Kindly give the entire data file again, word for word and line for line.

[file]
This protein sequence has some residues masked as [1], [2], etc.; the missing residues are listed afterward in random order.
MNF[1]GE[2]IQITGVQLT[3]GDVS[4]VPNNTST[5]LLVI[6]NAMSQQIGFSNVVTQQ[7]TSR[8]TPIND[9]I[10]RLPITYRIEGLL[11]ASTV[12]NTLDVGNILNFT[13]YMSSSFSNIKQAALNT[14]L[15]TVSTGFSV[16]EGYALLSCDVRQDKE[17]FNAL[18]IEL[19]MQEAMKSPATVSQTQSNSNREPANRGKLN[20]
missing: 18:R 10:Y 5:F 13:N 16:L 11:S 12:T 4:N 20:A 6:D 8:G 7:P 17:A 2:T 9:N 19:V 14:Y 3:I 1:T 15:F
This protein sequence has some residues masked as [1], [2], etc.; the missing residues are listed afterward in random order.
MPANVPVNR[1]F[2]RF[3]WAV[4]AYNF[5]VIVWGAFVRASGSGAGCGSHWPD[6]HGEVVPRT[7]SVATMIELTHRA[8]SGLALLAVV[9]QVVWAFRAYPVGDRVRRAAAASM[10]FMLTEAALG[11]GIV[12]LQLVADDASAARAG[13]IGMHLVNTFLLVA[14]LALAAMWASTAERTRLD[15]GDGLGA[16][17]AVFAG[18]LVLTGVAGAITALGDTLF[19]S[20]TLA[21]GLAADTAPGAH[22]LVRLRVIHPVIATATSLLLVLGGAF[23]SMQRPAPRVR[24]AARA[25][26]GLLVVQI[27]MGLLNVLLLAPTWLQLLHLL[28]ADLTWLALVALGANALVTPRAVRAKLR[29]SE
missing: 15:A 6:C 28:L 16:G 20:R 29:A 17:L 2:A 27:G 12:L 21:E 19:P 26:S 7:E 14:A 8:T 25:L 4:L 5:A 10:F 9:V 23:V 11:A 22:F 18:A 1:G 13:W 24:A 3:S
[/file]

This protein sequence has some residues masked as [1], [2], etc.; the missing residues are listed afterward in random order.
MNF[1]GE[2]IQITGVQLT[3]GDVS[4]VPNNTST[5]LLVI[6]NAMSQQIGFSNVVTQQ[7]TSR[8]TPIND[9]I[10]RLPITYRIEGLL[11]ASTV[12]NTLDVGNILNFT[13]YMSSSFSNIKQAALNT[14]L[15]TVSTGFSV[16]EGYALLSCDVRQDKE[17]FNAL[18]IEL[19]MQEAMKSPATVSQTQSNSNREPANRGKLN[20]
missing: 18:R 10:Y 5:F 13:N 16:L 11:S 12:T 4:N 20:A 6:D 8:G 7:P 17:A 2:T 9:N 19:V 14:Y 3:I 1:T 15:F
This protein sequence has some residues masked as [1], [2], etc.; the missing residues are listed afterward in random order.
MPANVPVNR[1]F[2]RF[3]WAV[4]AYNF[5]VIVWGAFVRASGSGAGCGSHWPD[6]HGEVVPRT[7]SVATMIELTHRA[8]SGLALLAVV[9]QVVWAFRAYPVGDRVRRAAAASM[10]FMLTEAALG[11]GIV[12]LQLVADDASAARAG[13]IGMHLVNTFLLVA[14]LALAAMWASTAERTRLD[15]GDGLGA[16][17]AVFAG[18]LVLTGVAGAITALGDTLF[19]S[20]TLA[21]GLAADTAPGAH[22]LVRLRVIHPVIATATSLLLVLGGAF[23]SMQRPAPRVR[24]AARA[25][26]GLLVVQI[27]MGLLNVLLLAPTWLQLLHLL[28]ADLTWLALVALGANALVTPRAVRAKLR[29]SE
missing: 15:A 6:C 28:L 16:G 20:R 29:A 17:L 2:A 27:G 12:L 21:E 19:P 26:S 7:E 14:A 8:T 25:L 4:L 5:A 10:F 9:V 23:V 11:A 22:F 18:A 1:G 13:W 24:A 3:S